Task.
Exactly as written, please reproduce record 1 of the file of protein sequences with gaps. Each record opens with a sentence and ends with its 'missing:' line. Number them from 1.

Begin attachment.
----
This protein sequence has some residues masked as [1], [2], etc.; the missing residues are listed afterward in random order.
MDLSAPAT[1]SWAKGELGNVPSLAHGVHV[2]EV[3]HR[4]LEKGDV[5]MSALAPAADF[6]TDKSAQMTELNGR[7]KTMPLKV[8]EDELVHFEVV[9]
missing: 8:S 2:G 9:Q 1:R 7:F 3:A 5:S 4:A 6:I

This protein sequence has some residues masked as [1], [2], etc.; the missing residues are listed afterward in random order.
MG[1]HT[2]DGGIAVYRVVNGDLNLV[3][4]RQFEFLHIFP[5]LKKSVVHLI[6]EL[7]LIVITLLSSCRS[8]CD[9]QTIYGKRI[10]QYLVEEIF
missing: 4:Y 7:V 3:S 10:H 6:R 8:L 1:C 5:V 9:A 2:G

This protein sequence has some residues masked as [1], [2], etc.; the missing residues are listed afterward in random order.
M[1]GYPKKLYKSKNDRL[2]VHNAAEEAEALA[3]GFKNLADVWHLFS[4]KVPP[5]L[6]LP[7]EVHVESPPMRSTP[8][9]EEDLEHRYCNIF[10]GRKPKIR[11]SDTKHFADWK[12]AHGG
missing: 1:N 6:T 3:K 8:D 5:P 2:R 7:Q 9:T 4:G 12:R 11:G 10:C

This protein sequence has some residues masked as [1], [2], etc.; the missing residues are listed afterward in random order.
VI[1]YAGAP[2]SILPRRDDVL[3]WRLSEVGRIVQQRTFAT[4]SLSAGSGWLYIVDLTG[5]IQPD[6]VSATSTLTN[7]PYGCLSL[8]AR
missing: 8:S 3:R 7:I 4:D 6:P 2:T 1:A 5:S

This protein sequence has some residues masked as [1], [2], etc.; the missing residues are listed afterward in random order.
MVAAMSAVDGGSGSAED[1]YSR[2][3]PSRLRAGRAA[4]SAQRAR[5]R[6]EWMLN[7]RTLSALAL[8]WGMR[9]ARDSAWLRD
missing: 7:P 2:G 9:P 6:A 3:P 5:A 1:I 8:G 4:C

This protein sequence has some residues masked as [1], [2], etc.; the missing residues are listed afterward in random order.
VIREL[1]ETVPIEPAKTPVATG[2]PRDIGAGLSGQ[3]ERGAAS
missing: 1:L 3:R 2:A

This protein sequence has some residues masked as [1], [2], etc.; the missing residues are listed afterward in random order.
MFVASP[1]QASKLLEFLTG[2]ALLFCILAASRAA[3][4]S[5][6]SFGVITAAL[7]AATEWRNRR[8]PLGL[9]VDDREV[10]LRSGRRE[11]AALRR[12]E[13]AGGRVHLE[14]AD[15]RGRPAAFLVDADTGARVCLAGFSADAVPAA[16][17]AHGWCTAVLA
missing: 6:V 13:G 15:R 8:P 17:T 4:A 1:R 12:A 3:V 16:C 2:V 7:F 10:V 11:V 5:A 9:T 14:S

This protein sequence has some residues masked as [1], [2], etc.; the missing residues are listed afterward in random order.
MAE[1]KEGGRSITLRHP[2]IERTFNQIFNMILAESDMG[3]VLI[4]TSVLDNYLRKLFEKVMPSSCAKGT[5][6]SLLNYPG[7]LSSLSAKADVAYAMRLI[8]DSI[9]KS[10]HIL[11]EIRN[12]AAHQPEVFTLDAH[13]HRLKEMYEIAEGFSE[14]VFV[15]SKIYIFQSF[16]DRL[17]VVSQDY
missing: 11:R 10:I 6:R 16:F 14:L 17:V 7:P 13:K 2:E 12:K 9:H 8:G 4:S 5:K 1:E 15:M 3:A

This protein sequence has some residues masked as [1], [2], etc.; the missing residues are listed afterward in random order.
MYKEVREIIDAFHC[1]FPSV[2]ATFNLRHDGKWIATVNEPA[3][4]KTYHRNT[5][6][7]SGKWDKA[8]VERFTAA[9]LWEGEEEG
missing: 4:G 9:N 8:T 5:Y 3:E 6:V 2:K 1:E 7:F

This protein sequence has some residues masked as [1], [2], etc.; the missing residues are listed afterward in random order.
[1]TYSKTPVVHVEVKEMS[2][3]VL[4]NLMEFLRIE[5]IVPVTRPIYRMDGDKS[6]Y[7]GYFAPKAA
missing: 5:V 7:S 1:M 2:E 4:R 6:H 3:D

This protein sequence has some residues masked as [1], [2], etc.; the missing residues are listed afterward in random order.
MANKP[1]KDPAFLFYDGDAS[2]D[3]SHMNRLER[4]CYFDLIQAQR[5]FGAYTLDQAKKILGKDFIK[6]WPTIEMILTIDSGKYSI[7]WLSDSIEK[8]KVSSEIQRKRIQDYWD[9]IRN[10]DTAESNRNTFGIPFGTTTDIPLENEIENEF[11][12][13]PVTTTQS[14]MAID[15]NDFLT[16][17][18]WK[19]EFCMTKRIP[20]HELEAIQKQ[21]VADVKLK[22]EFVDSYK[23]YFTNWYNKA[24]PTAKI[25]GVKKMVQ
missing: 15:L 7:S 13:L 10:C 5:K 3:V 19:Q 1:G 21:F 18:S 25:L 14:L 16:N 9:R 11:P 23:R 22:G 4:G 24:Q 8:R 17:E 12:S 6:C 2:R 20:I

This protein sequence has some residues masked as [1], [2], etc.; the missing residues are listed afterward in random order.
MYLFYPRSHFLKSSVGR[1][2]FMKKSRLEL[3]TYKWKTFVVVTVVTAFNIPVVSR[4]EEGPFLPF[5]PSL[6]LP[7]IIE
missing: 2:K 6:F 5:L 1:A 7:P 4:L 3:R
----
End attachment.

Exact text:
This protein sequence has some residues masked as [1], [2], etc.; the missing residues are listed afterward in random order.
MDLSAPAT[1]SWAKGELGNVPSLAHGVHV[2]EV[3]HR[4]LEKGDV[5]MSALAPAADF[6]TDKSAQMTELNGR[7]KTMPLKV[8]EDELVHFEVV[9]
missing: 8:S 2:G 9:Q 1:R 7:F 3:A 5:S 4:A 6:I